Valentine's Day is a commercialized holiday, but I say, “So what!”
Sure, you don't need a holiday to show appreciation for your significant other, but why miss out on the extra chance to do it? Besides, you don't have to celebrate the way the commercials tell you to, with boxes of cream-filled chocolate, stuffed animals, jewelry, or an overpriced prix fixe menu.
A cold and miserable V-Day
I remember the last Valentine's Day before my then-boyfriend (now-husband) and I decided to opt out of the traditional chocolates and dinner reservations celebration. He picked me up and we went to a great little restaurant across town. We had dinner reservations, but we still had to wait an hour-and-a-half past our reservation for a seat. Outside. In the cold. When I say it was a little restaurant, I mean there was an indoor waiting area that seated maybe four people.
By the time we were seated, we were cold, tired, and hungry. Normally, we love that restaurant. But on Valentine's Day, it was a completely different experience. We decided that next year we'd go all-out on a Valentine's Day dinner — at home. And that's what we've done every year since.
Valentine's Day, like any other day, is what you make of it. It's only commercialized if that's how you choose to celebrate it. It can be hard, however, to come up with creative alternatives, especially since commercials for chocolate, flowers, and such are blaring over the TV and radio waves. If unique and low-key is more your style, here are five Valentine's Day ideas for your loved ones:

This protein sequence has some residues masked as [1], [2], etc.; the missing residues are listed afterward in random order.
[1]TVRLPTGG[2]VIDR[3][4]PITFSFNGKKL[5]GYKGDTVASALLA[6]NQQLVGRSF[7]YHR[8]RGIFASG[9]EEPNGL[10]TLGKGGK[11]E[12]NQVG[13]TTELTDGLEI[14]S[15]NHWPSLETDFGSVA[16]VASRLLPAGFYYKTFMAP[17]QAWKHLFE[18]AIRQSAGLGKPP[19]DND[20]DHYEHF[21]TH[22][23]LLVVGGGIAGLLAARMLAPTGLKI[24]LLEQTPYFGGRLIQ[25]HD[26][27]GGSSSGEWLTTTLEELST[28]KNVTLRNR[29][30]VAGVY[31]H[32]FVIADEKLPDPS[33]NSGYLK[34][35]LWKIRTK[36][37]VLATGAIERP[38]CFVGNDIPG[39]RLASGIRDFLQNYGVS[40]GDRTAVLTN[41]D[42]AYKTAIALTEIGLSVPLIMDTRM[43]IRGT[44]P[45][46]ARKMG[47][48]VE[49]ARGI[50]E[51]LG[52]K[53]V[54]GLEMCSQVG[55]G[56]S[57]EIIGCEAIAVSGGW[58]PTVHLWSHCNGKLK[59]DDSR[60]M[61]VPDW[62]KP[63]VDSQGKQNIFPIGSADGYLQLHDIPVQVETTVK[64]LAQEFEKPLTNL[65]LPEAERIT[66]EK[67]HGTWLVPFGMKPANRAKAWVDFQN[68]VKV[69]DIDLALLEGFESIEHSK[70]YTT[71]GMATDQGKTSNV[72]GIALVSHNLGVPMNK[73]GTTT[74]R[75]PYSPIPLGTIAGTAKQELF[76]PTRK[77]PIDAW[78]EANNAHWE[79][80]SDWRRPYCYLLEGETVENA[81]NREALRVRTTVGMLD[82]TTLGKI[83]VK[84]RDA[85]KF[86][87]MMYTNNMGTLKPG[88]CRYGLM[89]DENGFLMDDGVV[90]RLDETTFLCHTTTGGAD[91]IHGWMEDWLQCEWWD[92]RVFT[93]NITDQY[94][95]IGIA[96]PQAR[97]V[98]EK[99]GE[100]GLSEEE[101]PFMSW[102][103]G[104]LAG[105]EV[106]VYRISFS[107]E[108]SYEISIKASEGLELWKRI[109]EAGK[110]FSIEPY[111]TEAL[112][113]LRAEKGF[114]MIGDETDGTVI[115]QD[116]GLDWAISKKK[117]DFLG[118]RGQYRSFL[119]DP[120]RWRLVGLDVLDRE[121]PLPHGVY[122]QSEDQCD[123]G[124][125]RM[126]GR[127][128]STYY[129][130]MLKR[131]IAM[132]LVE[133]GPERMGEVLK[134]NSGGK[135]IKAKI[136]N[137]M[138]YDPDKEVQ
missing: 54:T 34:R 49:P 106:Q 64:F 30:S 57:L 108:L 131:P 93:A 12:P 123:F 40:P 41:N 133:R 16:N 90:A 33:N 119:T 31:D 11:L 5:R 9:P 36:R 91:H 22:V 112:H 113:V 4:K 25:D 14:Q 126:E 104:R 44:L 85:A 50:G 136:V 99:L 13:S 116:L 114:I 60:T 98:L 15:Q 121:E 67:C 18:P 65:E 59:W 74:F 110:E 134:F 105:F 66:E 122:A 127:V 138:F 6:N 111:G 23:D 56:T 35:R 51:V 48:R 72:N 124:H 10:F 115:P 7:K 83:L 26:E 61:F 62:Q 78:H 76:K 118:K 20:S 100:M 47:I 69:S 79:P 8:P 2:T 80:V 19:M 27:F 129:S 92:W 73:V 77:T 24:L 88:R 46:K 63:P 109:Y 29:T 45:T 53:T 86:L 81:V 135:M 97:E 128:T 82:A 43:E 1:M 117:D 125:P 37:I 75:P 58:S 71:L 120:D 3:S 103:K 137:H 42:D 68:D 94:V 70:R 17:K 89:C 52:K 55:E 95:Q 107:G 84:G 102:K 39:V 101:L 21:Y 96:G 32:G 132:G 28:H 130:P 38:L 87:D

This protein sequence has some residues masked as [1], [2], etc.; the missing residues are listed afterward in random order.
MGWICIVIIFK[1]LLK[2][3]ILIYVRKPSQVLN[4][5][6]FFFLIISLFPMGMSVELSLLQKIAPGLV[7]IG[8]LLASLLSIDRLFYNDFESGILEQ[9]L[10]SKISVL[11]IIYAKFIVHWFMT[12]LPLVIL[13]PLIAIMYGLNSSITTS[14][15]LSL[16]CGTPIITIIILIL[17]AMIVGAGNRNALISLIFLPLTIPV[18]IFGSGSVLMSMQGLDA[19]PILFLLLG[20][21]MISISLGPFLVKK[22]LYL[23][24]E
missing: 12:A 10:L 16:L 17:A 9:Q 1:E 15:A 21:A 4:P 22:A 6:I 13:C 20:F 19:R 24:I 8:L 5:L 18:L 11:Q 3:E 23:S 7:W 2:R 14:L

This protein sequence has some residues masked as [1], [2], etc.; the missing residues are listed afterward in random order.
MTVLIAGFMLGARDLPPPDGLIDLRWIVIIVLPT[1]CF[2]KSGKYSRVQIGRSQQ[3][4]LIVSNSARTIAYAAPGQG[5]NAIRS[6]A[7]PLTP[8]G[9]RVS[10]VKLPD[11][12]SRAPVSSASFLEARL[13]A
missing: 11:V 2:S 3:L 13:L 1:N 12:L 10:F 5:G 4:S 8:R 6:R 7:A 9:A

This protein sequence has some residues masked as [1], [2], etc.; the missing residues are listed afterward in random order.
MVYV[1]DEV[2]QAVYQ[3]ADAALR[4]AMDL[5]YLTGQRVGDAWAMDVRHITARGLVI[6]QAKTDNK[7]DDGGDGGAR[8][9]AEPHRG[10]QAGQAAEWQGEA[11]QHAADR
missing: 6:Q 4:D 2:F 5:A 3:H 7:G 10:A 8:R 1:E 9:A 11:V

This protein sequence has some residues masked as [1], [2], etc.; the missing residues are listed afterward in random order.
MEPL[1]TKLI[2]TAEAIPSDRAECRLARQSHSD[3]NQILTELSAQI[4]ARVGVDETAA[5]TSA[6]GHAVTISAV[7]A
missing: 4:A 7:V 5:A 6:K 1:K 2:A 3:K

- Instead of dinner reservations, make a simple dinner for two. If you like the idea of cooking a meal at home, but want someone else to do the planning, magazine Bon AppÃ©tit is happy to oblige with its Seductively Simple Valentine's Day Menu for Two. Recipes include Radicchio and Arugula Salad with Roasted Pepper Dressing and Burrata Crostini, Pan-Seared Strip Steak with Red-Wine Pan Sauce and Pink-Peppercorn Butter, and Lemon Shortbread Heart Cookies. (I might be using this menu myself!) Bonus points: Create a play list of love songs to provide the soundtrack for your evening.
- Instead of a Hallmark card, make handmade Valentines. Handmade cards are charming, but it can be hard to get started. You probably don't want the end result to look like something you made in elementary school. Avie Designs offers a good tutorial on Papel Picado Valentines that uses paper-cut tissue paper to create card designs.
- Instead of a heart-shaped box of chocolates, make homemade fudge with an even sweeter surprise. Sometimes I can't stand how crafty Martha Stewart is, but I can't help but to like her. For Valentine's Day, make her Creamy Fudge Hearts and package each one in a cupcake paper with a message underneath.
- Instead of a dozen roses from the flower shop, turn supermarket flowers into a beautiful bouquet. Think it's not possible to make carnations or baby's breath into something stunning? Think again! Real Simple offers up an easy tutorial on how to use less expensive flowers to make elegant bouquets. I've officially changed my anti-carnation stance (announcing it on GRS makes it official).
- Instead of a stuffed teddy bear, make embroidered portraits, featured in the latest issue of Country Living. Each portrait can be hand-sewn in less than an hour. Make a copy of a photo, affix the copy to watercolor paper, and outline the image by using a pin to punch holes. Next, remove the photo and use embroidery thread to sew a running stitch along the holes to create the portrait.
My favorite DIY projects save money and don't take too much time to complete, and each of these relatively simple projects fit the bill. I say instead of boycotting Valentine's Day, reclaim it. Here's to a heartfelt celebration of love this February 14th!
What are your plans for Valentine's Day? Do you take a DIY approach, and if so, what are some of your favorite project ideas?
Author: April Dykman
As a freelance writer, editor, and blogger, April Dykman specialized in personal finance, real estate, and entrepreneurship topics. Her work has been featured on MSNBC, Fox Business, Forbes, MoneyBuilder, Yahoo! Finance, Lifehacker, and The Consumerist. Now she does direct response copywriting but, in her free time, April is a wannabe chef, a diehard Italophile, and a recovering yogi.